[x][restart]

[/qwiz]

3. Interactive reading: Introducing Lysosomes

[qwiz qrecord_id=”sciencemusicvideosMeister1961-lysosomes (AP)I.R.”]

[h]Interactive Reading: Introducing Lysosomes

[i]Consider the Amoeba, a eukaryotic, single-celled organism found in freshwater lakes and streams, where it preys on bacteria and scavenges small pieces of organic matter. In this tutorial, you’ll learn about how it uses lysosomes to digest its food.

04a_chaos_carolinense-amoeba
An amoeba. Size can range from 700 – 2000 microns (source: Wikipedia)

[q topic = “info”]The process by which an amoeba engulfs its prey is called phagocytosis.

The process begins at “A”. The amoeba extends part of its membrane to surround its prey (2). The extension is called a pseudopod (“false foot), and is shown at 1. In this same diagram, you can also see two other organelles. For our purposes, the most important of these is number 3: lysosome. The lysosome contains digestive enzymes which would be harmful to the cell if they were floating in the cytoplasm (because they would digest the cell). Click “next question” to continue.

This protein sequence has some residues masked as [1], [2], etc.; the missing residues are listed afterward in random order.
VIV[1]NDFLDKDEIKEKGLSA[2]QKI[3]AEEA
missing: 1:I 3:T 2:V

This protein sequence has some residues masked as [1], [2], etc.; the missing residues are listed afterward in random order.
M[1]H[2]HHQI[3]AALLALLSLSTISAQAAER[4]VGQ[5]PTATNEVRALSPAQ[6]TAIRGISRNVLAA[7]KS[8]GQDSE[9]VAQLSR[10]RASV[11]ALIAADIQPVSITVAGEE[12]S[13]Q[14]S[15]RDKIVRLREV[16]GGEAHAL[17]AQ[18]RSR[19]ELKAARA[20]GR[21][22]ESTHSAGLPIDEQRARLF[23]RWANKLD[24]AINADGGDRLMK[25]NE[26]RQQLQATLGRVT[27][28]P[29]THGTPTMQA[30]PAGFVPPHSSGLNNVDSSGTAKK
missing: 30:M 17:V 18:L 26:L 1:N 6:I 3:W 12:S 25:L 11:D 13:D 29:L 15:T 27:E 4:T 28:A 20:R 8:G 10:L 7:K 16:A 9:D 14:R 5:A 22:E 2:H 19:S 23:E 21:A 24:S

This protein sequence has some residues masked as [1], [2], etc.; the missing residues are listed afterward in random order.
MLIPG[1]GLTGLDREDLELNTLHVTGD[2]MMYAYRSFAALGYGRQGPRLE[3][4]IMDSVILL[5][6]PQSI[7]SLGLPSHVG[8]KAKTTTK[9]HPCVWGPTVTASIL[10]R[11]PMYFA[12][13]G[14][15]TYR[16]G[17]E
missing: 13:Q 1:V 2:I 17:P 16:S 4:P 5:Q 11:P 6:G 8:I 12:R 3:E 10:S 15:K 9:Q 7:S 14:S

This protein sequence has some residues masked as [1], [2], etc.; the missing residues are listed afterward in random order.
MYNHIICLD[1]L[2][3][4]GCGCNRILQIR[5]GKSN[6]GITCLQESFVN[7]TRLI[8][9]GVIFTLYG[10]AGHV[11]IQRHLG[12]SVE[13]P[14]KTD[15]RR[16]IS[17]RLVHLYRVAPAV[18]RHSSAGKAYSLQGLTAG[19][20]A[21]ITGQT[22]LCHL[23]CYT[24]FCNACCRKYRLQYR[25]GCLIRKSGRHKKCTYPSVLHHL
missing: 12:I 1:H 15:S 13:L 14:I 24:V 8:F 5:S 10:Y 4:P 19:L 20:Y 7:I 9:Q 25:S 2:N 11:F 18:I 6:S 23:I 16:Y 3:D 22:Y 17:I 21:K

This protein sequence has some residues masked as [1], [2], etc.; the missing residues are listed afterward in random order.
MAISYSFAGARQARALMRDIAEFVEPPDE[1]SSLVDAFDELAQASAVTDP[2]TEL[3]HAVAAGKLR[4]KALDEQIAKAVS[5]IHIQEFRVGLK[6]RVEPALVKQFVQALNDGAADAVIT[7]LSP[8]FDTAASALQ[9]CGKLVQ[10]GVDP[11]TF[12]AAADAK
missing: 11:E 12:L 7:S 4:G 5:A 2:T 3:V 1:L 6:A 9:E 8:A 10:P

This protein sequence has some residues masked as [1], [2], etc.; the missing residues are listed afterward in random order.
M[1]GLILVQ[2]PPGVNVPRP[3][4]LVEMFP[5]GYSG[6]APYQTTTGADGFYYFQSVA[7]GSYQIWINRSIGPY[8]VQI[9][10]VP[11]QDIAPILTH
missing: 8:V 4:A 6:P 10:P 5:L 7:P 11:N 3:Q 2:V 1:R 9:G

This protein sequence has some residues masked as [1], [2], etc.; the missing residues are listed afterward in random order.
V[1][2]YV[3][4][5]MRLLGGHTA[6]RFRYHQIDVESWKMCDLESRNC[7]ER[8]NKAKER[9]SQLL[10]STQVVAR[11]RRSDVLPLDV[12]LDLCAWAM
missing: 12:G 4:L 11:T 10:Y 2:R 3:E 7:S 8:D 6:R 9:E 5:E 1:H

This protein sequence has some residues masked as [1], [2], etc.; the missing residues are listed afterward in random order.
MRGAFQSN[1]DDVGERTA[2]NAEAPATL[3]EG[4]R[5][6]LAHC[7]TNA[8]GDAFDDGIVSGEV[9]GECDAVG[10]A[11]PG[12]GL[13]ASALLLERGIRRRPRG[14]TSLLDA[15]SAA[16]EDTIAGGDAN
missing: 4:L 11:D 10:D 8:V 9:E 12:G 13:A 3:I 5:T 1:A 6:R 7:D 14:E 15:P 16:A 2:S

[q]In “B” you can see what happens when the pseudopods completely surround the prey. At this point, the prey is enclosed in a food vacuole (5). In “C,” the lysosome fuses with the food vacuole. The enzymes in the lysosome attack the prey, breaking it down to simple monomers.

Which number is the lysosome?

[textentry single_char=”true”]

[c*]3

[f]Yes. “3” is the lysosome

[c]*

[f]No. Find the vesicle that’s going to fuse with the ingested food. That’s the part that’s filled with digestive enzymes.

[q]Which number is a pseudopod?